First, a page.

Privacy, consent and cyber-security
Recently we have had several queries from subscribers relating to consent and children’s online privacy with digital platforms in schools. These have posed interesting questions, which have not been easy to answer. Here is a range of questions, feedback and resources on this topic.
“My 6 year old has been asked to sign an IT student user agreement form in class. I’m not happy with some of the things happening in his class on devices (watching shows and online stories during morning tea and lunch; playing online on rainy days and before school starts; IT is being used as a reward for good behaviour), and I’m not keen on some of the apps my child is using. The agreement he has been asked to sign is beyond his understanding, let alone his reading ability. I don’t want him to be ostracised by being the only child not using a device but this just seems wrong to me, what should I do?”
“I thought that schools didn’t have the right to disclose personal information to other organisations outside of the school, but this is what happens with third-party agreements. Does this mean student data is at risk? Are schools putting themselves at risk (legally) by doing this?”
“My child’s school can’t give us any clear answers about how long the kids are using devices for each day. How do I know what I’m agreeing to on my child’s behalf?”
“Are there risks to children’s privacy and data with using Google platforms?”
“Netsafe’s previous guidelines advised schools that primary and intermediate-aged children were too young to be able to consent to digital contracts, and parental consent was required. Now they do recommend that children sign agreements, and the requirement for parental consent is gone. I don’t think my child is old enough, and I would like a consent form. Could it be that this creates potential problems for schools if some parents don’t consent?”
For most issues, the first port of call would be talking to the school. Sharing the information below led to a partial resolution for one parent, and ongoing discussions have been constructive.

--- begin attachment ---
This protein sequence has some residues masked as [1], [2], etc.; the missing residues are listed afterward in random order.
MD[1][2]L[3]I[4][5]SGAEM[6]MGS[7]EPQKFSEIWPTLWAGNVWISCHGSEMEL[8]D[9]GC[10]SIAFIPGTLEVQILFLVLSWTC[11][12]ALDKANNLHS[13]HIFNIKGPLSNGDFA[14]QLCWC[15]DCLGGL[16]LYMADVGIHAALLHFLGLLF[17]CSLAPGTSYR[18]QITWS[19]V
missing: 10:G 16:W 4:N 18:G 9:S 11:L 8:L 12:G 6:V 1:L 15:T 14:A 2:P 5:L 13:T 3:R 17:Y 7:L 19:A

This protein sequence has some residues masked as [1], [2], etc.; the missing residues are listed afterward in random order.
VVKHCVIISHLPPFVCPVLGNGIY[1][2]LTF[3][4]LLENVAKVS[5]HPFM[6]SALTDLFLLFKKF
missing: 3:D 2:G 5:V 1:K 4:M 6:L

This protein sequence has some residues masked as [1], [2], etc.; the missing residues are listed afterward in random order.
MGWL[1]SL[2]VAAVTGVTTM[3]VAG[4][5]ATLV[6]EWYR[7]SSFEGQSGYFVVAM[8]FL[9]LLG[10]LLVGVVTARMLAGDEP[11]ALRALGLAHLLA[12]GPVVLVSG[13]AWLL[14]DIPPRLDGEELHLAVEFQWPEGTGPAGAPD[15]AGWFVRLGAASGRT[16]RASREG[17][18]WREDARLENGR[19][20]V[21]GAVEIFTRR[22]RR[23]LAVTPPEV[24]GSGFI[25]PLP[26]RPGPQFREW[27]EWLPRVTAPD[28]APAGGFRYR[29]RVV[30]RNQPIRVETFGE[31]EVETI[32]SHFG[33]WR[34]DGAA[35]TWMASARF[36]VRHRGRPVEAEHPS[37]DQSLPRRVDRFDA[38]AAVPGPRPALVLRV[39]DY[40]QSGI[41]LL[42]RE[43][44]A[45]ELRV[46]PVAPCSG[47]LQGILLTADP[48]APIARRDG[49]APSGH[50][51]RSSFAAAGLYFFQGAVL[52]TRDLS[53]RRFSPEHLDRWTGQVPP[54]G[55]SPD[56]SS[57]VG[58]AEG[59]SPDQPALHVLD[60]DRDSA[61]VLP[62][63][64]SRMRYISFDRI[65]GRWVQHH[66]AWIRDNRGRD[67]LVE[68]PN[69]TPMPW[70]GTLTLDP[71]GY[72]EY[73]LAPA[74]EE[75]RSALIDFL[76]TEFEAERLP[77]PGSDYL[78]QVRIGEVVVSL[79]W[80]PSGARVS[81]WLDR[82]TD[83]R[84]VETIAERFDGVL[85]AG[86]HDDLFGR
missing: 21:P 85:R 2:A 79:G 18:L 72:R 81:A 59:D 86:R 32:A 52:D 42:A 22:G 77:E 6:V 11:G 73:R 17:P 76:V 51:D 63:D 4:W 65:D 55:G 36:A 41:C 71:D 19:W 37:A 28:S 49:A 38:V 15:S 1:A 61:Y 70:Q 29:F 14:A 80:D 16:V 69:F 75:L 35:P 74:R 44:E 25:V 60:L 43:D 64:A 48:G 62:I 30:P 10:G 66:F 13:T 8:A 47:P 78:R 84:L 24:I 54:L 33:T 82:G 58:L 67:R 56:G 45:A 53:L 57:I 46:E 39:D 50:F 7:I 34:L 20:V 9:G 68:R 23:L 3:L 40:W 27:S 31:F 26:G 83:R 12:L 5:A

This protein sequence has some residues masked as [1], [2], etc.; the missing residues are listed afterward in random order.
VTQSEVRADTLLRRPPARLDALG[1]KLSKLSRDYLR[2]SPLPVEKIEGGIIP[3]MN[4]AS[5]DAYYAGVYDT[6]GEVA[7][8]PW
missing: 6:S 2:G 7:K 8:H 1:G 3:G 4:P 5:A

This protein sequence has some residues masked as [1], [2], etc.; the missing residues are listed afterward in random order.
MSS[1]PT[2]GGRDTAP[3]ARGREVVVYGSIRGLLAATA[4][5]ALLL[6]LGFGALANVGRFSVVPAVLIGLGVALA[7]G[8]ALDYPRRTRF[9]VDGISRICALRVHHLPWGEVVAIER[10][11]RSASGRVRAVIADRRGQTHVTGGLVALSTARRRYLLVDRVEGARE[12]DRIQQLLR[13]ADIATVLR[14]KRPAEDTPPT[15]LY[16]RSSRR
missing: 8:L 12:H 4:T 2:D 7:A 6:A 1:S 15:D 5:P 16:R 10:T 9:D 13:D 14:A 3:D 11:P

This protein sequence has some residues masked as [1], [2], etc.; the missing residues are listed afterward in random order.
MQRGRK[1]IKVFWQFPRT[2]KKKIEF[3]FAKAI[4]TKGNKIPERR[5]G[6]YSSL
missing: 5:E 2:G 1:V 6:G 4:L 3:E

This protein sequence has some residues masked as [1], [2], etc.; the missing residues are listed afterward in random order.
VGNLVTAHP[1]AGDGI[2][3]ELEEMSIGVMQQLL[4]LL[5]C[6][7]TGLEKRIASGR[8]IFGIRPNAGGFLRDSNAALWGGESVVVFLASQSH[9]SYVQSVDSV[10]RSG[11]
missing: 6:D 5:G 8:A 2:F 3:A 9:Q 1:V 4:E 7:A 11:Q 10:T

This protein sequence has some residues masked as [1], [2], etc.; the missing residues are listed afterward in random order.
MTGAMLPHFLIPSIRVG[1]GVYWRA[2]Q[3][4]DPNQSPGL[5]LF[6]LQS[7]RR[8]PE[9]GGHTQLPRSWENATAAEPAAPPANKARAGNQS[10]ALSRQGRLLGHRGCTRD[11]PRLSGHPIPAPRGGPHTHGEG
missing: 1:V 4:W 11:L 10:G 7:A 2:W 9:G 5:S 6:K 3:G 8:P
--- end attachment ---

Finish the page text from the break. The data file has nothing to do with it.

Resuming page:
· Ministry of Health guidelines that explain why it is not recommended that children eat in front of a screen
· Recommendations for parents and teachers that screen time shouldn’t be used as a reward
· Recreational screen guidelines (regarding screen use outside of lessons)
Many of these questions are outside of our scope of expertise, so we have made some enquiries. Some we are still waiting to hear back from, and we’re interested to hear any other thoughts.
Privacy and cyber-security
Most parents we have directed to contact Netsafe or to look at their website:
For cyber-security the Ministry of Education have resources:
Privacy, data sharing and third-party agreements
Why does it matter if children’s data isn’t protected? Privacy is a right, and online privacy is important, to avoid manipulation or victimisation. Data is collected, analysed, and it can be sold and stolen. In the future, we don’t know what might become an issue.
We sought feedback from a tech industry manager after receiving a question on this topic, and received this opinion regarding the data sharing, third-party agreements and student privacy query (shared with permission but name withheld).
“This parent’s concerns are likely valid. The parent is right in the fact that they haven’t been signed up for a service where data is being collected by a third party and that the parent hasn’t agreed to the terms and conditions, the school has done that on the parents behalf without full disclosure (probably as it’s deemed the school is acting in the best interest of their students). The parent’s experience is specific to their school, so while generalisations could probably be made to other schools, the first port of call would be to raise these points with the teacher, leadership team and Board of Trustee’s. But this is easier said than done.”(In fact, this has all been unsuccessful for the parent involved).
In the US, CCFC and the Children’s Screentime Action Network have created opt out forms, where parents can advise schools that they may not disclose directory information to third parties without the parents’ consent.
This topic is interesting in light of recent international news, including in the Netherlands, where Dutch Education ministers have briefed MP’s on research indicating that products designed by Google for schools do not have sufficient privacy safeguards in place.
While this is certainly not the first occurrence, news that a secondary school had been held hostage and paid a ransom after a cyber-attack threatening student data as well as curriculum and exam disruption, highlights the importance of security, privacy and consent, both for students and schools.
We have asked for a legal opinion about these complex issues in relation to New Zealand law, and look we forward to hearing back.